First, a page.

Veterinary Hospital Presses on to Continue Treating Indiana’s Animals
Even while adapting to the day-to-day challenges of the COVID-19 pandemic, protecting the health of animals – and the people that take care of them – across the Hoosier state continues to be a priority for Purdue University’s Veterinary Hospital.
“Animals play such an important role in our lives,” said Dr. Ellen Lowery, director of the Veterinary Hospital. “Our focus from the beginning of this situation was to continue providing exceptional client care and protecting the animals they care for.”
Currently, the hospital is accepting emergency and urgent cases, as well as preventive and elective procedures as supplies of personal protective equipment and hospital staffing supports. Dr. Lowery emphasized that staffing and supplies are carefully monitored and scheduling adjustments made to ensure appropriate patient care.
The hospital is continuing to restrict access to its small and large animal hospital reception areas and provides car-side drop-off and pick-up to help protect both animal owners and hospital staff. When a client arrives for an appointment at either hospital, they are instructed to call the appropriate reception area to let hospital staff know that they are in the parking lot. A staff member will then come outside to meet them and receive the patient. The client will be updated through text messaging, phone calls, or email as the animal is being treated.
“We understand that this is an extremely stressful time for the client and the patient,” Dr. Lowery said. “We work closely with the client to reassure them that their animal is in the best possible care, and we keep them informed during the entire process.”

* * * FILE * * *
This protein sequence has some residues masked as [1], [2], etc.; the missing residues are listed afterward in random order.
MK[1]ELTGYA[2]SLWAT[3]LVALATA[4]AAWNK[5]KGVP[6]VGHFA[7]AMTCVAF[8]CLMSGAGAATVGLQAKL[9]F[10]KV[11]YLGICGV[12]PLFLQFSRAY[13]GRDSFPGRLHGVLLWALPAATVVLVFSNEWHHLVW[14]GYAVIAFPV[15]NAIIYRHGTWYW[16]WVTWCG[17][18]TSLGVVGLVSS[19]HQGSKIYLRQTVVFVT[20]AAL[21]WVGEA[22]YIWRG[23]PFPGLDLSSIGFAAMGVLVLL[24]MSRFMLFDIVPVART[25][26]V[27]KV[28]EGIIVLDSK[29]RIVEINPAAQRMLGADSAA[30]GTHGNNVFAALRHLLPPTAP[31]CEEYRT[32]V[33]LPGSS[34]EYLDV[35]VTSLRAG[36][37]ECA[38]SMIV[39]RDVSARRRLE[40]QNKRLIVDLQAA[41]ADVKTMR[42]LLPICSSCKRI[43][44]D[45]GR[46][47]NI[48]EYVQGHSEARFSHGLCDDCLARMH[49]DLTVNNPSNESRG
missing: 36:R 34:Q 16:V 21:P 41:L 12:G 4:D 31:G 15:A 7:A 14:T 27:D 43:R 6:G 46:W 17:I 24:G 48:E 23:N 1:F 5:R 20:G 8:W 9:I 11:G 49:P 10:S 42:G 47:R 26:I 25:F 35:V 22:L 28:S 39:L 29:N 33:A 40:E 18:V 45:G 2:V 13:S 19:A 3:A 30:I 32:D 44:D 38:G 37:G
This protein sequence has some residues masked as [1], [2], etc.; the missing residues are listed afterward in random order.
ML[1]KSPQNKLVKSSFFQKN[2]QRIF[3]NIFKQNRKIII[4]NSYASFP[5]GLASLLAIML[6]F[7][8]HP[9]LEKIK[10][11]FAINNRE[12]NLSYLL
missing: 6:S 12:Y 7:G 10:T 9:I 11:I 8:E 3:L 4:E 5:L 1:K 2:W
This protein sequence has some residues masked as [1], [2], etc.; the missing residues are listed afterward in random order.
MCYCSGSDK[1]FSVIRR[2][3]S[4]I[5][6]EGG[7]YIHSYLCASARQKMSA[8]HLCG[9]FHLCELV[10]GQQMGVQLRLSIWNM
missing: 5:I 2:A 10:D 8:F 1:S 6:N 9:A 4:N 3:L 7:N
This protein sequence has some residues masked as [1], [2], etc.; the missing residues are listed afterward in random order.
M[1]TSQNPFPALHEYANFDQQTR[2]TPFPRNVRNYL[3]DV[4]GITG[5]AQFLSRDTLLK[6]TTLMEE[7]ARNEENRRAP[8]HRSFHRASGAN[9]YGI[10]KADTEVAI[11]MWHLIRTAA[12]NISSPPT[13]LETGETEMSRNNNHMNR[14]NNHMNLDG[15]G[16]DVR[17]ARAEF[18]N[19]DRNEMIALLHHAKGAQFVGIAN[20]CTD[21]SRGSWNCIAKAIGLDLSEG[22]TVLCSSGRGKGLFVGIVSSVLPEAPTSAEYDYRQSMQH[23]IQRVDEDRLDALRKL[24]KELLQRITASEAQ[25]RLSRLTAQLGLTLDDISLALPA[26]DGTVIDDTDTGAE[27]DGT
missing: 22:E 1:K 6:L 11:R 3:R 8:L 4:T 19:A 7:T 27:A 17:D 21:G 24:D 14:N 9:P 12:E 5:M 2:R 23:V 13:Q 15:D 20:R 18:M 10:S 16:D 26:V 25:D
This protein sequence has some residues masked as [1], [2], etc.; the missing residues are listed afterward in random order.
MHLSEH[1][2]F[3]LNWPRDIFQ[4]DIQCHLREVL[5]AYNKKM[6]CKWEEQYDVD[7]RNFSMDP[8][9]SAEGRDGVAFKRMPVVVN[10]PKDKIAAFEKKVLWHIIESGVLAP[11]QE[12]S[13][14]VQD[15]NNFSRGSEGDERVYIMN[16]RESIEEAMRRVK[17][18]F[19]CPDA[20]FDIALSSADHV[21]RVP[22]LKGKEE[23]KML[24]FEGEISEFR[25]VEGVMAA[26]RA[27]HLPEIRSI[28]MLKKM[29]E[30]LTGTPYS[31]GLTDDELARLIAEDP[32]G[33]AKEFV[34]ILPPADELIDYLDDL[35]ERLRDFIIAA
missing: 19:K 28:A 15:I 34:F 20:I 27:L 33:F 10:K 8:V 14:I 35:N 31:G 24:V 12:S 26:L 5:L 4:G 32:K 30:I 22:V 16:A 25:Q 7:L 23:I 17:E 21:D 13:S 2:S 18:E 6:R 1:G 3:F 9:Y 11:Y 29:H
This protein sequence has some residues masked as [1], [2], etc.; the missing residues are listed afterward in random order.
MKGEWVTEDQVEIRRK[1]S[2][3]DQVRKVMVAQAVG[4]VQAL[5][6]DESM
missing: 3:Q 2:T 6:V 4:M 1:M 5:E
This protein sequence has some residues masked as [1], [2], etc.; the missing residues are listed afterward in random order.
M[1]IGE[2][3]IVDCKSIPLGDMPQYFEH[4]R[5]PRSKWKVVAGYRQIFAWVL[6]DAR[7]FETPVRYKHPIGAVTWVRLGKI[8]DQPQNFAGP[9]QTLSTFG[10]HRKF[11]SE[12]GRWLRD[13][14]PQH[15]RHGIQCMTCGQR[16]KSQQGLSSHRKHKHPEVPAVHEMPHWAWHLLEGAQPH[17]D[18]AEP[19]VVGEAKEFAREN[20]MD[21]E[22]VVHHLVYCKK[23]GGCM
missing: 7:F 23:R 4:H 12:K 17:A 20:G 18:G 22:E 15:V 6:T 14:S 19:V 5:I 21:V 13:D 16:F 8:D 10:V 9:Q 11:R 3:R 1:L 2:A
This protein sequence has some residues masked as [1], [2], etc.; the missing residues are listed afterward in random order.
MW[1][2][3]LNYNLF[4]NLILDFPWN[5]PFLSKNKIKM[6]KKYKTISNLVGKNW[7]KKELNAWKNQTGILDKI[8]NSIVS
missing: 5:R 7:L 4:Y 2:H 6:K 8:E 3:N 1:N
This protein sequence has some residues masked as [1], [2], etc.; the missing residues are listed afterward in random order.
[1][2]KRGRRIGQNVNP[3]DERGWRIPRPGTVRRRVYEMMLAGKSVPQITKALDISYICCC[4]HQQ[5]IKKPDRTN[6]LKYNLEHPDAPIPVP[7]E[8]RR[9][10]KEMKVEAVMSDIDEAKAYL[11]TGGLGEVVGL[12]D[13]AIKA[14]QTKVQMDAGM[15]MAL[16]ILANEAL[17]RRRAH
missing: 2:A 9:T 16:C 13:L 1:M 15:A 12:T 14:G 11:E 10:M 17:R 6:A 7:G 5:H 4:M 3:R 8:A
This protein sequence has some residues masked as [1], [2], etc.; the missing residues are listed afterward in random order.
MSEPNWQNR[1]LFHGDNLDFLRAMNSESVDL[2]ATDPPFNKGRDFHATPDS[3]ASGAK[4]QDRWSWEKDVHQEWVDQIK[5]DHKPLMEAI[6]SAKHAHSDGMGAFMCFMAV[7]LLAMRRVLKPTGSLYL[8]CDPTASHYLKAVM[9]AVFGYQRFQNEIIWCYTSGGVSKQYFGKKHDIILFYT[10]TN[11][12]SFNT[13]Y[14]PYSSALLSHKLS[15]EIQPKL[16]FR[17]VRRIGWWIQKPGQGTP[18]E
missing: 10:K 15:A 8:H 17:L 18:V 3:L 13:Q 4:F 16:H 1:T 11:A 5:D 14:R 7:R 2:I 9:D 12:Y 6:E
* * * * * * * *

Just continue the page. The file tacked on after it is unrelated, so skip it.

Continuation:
Dr. Lowery anticipates that processes will continue to evolve along with Governor Holcomb’s Back on Track plan for Indiana. Social distancing, the use of face masks, and other sanitation measures will continue to be a critical component of health protection for clients and the hospital team. “We’re working closely with the state to do our part to continue flattening the curve as we work through this pandemic together,” Dr. Lowery said.
A video and up-to-date guidelines are available on the hospital’s website.
“Whether it’s a pet or the farm animal population, animals are so important to the overall health of our world,” Dr. Lowery said. “We want to be able to provide that necessary and, at times, critical care. I’m thankful for every person who is coming here to work to make sure that the hospital stays functional and that we can do what we are called to do, which is take the best possible care of our clients and their animals.”
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